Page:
It's a curious experience writing a libretto for an opera - made even curiouser when one is working from the transcripts of real life interviews. I did a similar thing on our production Waiting in 2010 working from the verbatim text of British Muslim women whose husbands had been detained in Guantanamo and Belmarsh. But on that project the text already existed and I didn't meet the women until the piece was performed, which allowed me a certain distance from the material and possibly greater artistic licence. With Flicker - an opera about giving a voice to those unable to communicate - I feel so keenly the responsibility to do justice to the voices of the many patients and staff that we've interviewed - to try and preserve the idiosyncrasies of their speech patterns, to retain the accuracy of the science and also throughout all of that to carve out a narrative that hangs together and resonates, with characters who each have a consistent voice (although the truth is that each character comes from several interviews and partly from my imagination).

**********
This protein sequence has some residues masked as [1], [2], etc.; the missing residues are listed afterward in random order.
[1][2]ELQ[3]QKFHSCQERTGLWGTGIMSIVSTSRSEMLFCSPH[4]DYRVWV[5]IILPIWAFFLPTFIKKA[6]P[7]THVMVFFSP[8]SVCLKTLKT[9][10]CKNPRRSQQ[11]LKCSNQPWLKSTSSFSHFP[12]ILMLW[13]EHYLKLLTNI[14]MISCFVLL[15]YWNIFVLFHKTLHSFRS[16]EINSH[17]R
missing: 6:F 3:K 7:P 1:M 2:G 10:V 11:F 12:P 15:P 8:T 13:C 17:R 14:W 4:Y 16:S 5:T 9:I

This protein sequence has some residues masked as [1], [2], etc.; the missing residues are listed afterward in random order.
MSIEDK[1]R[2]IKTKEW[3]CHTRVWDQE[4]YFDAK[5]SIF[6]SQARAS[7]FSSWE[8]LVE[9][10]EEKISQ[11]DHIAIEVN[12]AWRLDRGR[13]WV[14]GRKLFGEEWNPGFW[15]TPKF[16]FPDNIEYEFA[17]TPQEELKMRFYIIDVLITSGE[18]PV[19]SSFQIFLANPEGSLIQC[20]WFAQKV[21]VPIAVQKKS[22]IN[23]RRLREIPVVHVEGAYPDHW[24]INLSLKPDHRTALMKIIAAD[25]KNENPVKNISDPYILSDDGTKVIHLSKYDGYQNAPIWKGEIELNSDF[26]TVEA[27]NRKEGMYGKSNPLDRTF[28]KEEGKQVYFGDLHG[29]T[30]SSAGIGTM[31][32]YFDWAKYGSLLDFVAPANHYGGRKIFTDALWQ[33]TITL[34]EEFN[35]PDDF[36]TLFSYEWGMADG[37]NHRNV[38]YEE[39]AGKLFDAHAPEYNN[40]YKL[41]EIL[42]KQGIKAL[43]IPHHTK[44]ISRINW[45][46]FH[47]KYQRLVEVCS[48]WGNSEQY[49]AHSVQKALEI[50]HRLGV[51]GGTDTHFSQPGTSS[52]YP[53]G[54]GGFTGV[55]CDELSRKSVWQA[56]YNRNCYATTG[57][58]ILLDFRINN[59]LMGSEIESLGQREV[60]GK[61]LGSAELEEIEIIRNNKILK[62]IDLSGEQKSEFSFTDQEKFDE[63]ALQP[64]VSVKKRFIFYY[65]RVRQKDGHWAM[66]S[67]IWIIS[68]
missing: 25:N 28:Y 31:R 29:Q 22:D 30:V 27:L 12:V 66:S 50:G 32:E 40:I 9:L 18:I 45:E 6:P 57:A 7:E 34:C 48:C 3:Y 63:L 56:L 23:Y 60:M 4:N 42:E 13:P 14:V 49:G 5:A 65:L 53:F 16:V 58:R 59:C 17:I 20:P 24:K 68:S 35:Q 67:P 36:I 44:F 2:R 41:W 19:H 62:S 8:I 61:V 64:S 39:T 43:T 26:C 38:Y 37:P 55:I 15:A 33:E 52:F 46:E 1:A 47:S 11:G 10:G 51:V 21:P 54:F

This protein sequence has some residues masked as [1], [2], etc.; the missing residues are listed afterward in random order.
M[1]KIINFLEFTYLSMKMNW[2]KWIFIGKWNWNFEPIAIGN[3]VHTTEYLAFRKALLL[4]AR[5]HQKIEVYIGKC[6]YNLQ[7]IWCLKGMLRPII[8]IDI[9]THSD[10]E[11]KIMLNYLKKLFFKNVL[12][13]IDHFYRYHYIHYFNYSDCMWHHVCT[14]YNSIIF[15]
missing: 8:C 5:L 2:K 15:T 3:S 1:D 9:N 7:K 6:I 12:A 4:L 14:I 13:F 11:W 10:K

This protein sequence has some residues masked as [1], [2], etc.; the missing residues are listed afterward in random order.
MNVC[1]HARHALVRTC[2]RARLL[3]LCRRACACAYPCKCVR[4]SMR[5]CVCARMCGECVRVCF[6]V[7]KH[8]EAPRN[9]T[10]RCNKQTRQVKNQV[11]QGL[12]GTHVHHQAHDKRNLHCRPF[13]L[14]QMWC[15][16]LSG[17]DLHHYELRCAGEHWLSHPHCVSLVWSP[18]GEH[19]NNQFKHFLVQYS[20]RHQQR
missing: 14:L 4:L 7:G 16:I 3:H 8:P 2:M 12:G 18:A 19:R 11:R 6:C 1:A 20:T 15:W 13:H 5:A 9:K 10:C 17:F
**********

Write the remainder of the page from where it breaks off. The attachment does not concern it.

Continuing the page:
Hopefully I won't give Jon too much of a head-ache giving him phrases like 'We can use neuro-imaging equipment to show auditory evoked potentials' to set to music! But I think my role really is about finding the poetry in the every day - there are phrases and snatches of text that I'm weaving into the libretto that have come from the very beginning of the process - back in the autumn of 2011 when we first met with Sophie Duport, our scientific advisor she spoke very eloquently about the inability to express emotion when you are Locked In 'how do I [they] cry, the cry cannot come', and even a phrase from a meeting with our Wellcome trust grant manager 'suffer with less suffering' has made it in. Ultimately I have to write something that Jon can set and the performers can sing so I'm always drawn back to short phrases and repetition, although sometimes there's no avoiding the technical jargon for the scientist character - but I think those sections will have a more recitative-y feeling out of necessity. Also I hope to inject some levity into the piece - the last thing we want is 60 minutes of misery - with a few choice swear words. There's nothing like an opera singer singing the word 'fucking' to lighten the mood.